The People That Make Us Go
WAMC is such a joy to work at. It really is a team. Many people who listen have no real idea of what it’s like to be part of this operation or about some of the behind-the-scenes players. Let me start with the two mainstays of the place, Stacey Perry Rosenberry and Holly Urban. By no means should my writing about these two remarkable women be taken to minimize the incredible work of all the others who work at the station, some of whom, like the editor of this newsletter, Ashleigh Kinsey, I have already written about.
Stacey started working here, as so many others have, as a control room board operator. She went to school at SUNY Morrisville and then Plattsburgh. To put it mildly, this woman can do anything. She is now in charge of all operations at the station and along with Holly Urban, she is responsible for running the everyday activities of the place including keeping us on the air under the most difficult of circumstances. She and her top aide, Jessica O’Rourke, do a remarkable job. We are talking about a 24/7, full time commitment. If a station goes off the air or if anyone has any kind of problem extending far beyond the technical aspects of the station, it is Stacey who is called on to pick up the pieces. It’s not as if she doesn’t have a household and young children to take care of but she is always reachable and can clearly get along with very little sleep.
The thing that I really love about Stacey is her toughness. In the best sense, she really knows how to stand up to every challenge and she does not let herself get pushed around. One quickly learns that Stacey’s self-confidence makes her a perfect administrator. She is great under pressure and she always contributes ideas to fix difficult problems, often with the aid of a terrific sense of humor. When we recently bought the broadcasting tower on the top of Mount Greylock, it was Stacey who rally carried the load, instructing lawyers and accountants on what to do next.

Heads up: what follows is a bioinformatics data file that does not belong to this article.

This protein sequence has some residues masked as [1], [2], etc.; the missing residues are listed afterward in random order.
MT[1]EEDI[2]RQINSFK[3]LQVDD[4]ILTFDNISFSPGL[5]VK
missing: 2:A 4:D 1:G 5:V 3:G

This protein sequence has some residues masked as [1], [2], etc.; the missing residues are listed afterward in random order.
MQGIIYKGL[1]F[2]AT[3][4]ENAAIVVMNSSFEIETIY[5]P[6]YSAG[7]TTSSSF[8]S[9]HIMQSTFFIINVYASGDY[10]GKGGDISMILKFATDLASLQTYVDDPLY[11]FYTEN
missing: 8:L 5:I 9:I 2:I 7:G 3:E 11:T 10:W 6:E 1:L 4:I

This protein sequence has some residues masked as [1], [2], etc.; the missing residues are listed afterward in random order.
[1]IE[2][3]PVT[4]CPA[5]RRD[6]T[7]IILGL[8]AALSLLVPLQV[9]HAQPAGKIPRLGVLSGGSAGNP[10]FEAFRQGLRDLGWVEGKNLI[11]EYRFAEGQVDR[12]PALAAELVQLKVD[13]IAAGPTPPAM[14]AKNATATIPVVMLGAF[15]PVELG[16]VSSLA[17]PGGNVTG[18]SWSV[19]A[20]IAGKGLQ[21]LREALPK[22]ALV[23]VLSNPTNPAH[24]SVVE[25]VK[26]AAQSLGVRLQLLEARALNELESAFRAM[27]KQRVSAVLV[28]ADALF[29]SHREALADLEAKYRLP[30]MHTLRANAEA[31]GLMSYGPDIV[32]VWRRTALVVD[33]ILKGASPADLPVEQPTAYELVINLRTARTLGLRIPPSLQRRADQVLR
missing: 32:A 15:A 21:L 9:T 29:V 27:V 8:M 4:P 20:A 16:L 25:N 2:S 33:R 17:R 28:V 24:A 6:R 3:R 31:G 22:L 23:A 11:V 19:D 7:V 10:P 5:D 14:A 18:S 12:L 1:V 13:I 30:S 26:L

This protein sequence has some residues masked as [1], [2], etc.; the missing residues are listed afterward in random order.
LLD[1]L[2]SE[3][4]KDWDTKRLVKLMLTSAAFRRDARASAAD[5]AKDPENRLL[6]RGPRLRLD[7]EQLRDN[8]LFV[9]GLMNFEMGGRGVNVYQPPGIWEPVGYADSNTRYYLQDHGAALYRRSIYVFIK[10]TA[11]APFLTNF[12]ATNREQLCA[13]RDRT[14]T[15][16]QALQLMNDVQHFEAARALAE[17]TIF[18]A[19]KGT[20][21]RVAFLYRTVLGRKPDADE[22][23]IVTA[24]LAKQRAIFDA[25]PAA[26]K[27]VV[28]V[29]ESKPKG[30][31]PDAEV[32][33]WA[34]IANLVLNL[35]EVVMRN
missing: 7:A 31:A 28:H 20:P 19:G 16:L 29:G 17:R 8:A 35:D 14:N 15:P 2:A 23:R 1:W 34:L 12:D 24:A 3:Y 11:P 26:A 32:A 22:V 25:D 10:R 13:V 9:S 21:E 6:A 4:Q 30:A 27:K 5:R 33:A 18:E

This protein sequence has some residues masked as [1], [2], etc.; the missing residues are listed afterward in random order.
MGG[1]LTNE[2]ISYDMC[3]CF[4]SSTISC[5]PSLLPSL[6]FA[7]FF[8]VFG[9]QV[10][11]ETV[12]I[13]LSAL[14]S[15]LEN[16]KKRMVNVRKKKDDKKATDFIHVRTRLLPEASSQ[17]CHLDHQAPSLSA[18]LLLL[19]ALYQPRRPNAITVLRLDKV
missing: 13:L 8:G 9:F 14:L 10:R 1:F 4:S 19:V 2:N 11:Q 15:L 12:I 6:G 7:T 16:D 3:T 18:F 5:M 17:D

Every morning Stacey comes into my office for a conference on what problems are facing us. When you have twenty-eight stations (twenty-nine if you count on line), that’s a lot to worry about. If the weather is bad somewhere it can cause a certain amount of radio hell. When a storm causes a power outage, it can sometimes take hours to restore. You can only imagine what Stacey is going through as she starts calling the various electric companies. Of course, if the problem is at the top of Mount Greylock there is the matter of getting to the top of the tallest mountain in Massachusetts. With the acquisition of the broadcasting tower, Stacey’s job has gotten even harder because we now have tenants who depend on us to keep things right.
Stacey works hand in hand with Holly Urban, another phenomenally in-charge woman. She has the added advantage of having been raised in our local area. Now that the station’s budget hovers around seven million dollars, our board needs accurate and up to date information. When we needed someone to make things right, we hired Holly who had an incredibly impressive background in accounting and management. She was originally hired from a consulting agency, CFO-For-Hire and we knew immediately that she was first rate. A graduate of Siena College, she really knows her stuff. Our board of trustees has come to really rely on her for accurate reporting and fiscal management.